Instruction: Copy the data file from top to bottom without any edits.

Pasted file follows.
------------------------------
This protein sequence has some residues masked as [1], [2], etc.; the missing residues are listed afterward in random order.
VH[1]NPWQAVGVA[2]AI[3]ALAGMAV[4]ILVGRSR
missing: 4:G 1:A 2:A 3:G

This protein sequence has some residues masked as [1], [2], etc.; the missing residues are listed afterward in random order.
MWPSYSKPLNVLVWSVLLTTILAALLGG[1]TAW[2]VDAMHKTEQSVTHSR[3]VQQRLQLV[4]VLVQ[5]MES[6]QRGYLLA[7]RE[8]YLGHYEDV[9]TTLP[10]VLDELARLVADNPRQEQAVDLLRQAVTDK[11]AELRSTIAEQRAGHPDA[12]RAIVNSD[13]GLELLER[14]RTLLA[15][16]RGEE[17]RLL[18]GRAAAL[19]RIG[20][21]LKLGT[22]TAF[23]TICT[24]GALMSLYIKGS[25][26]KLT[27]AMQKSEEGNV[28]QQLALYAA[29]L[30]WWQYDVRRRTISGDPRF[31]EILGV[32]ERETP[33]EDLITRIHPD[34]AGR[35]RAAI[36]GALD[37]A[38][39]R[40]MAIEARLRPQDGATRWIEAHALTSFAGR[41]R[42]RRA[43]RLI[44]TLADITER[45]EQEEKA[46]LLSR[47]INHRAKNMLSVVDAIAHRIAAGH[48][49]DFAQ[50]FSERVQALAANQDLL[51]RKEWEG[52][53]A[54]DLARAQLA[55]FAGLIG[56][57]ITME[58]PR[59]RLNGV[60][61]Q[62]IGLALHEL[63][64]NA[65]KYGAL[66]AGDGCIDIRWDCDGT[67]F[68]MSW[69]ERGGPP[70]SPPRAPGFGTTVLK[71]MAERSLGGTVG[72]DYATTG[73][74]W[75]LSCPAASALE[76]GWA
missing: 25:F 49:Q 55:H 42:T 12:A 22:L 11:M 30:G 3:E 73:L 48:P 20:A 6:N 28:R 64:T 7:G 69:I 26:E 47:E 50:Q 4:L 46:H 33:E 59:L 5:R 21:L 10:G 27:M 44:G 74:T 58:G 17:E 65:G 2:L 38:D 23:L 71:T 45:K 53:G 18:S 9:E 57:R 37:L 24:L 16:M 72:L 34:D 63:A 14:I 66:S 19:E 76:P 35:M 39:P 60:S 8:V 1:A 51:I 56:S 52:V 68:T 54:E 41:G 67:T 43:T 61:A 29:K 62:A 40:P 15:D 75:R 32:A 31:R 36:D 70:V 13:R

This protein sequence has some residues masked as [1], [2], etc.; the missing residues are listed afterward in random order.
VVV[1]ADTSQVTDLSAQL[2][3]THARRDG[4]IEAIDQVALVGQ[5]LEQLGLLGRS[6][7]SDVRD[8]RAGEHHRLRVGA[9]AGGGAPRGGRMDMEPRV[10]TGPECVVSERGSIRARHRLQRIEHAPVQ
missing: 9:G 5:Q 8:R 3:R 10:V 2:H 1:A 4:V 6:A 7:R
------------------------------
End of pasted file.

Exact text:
This protein sequence has some residues masked as [1], [2], etc.; the missing residues are listed afterward in random order.
VH[1]NPWQAVGVA[2]AI[3]ALAGMAV[4]ILVGRSR
missing: 4:G 1:A 2:A 3:G

This protein sequence has some residues masked as [1], [2], etc.; the missing residues are listed afterward in random order.
MWPSYSKPLNVLVWSVLLTTILAALLGG[1]TAW[2]VDAMHKTEQSVTHSR[3]VQQRLQLV[4]VLVQ[5]MES[6]QRGYLLA[7]RE[8]YLGHYEDV[9]TTLP[10]VLDELARLVADNPRQEQAVDLLRQAVTDK[11]AELRSTIAEQRAGHPDA[12]RAIVNSD[13]GLELLER[14]RTLLA[15][16]RGEE[17]RLL[18]GRAAAL[19]RIG[20][21]LKLGT[22]TAF[23]TICT[24]GALMSLYIKGS[25][26]KLT[27]AMQKSEEGNV[28]QQLALYAA[29]L[30]WWQYDVRRRTISGDPRF[31]EILGV[32]ERETP[33]EDLITRIHPD[34]AGR[35]RAAI[36]GALD[37]A[38][39]R[40]MAIEARLRPQDGATRWIEAHALTSFAGR[41]R[42]RRA[43]RLI[44]TLADITER[45]EQEEKA[46]LLSR[47]INHRAKNMLSVVDAIAHRIAAGH[48][49]DFAQ[50]FSERVQALAANQDLL[51]RKEWEG[52][53]A[54]DLARAQLA[55]FAGLIG[56][57]ITME[58]PR[59]RLNGV[60][61]Q[62]IGLALHEL[63][64]NA[65]KYGAL[66]AGDGCIDIRWDCDGT[67]F[68]MSW[69]ERGGPP[70]SPPRAPGFGTTVLK[71]MAERSLGGTVG[72]DYATTG[73][74]W[75]LSCPAASALE[76]GWA
missing: 25:F 49:Q 55:H 42:T 12:A 22:L 11:M 30:G 3:E 73:L 48:P 20:A 6:N 28:R 64:T 7:G 69:I 26:E 47:E 50:Q 4:L 46:H 33:E 59:L 5:R 21:L 10:G 27:M 44:G 74:T 58:G 17:E 65:G 2:L 38:D 23:L 71:T 45:K 53:G 18:S 9:E 57:R 37:L 24:L 16:M 72:L 34:D 63:A 14:I 66:S 19:E 76:P 35:M 39:P 60:S 8:V 1:A 51:I 56:S 52:V 68:T 54:E 41:G 67:T 43:T 61:A 29:K 62:A 40:P 15:D 75:R 32:A 31:R 36:D 70:V 13:R

This protein sequence has some residues masked as [1], [2], etc.; the missing residues are listed afterward in random order.
VVV[1]ADTSQVTDLSAQL[2][3]THARRDG[4]IEAIDQVALVGQ[5]LEQLGLLGRS[6][7]SDVRD[8]RAGEHHRLRVGA[9]AGGGAPRGGRMDMEPRV[10]TGPECVVSERGSIRARHRLQRIEHAPVQ
missing: 9:G 5:Q 8:R 3:R 10:V 2:H 1:A 4:V 6:A 7:R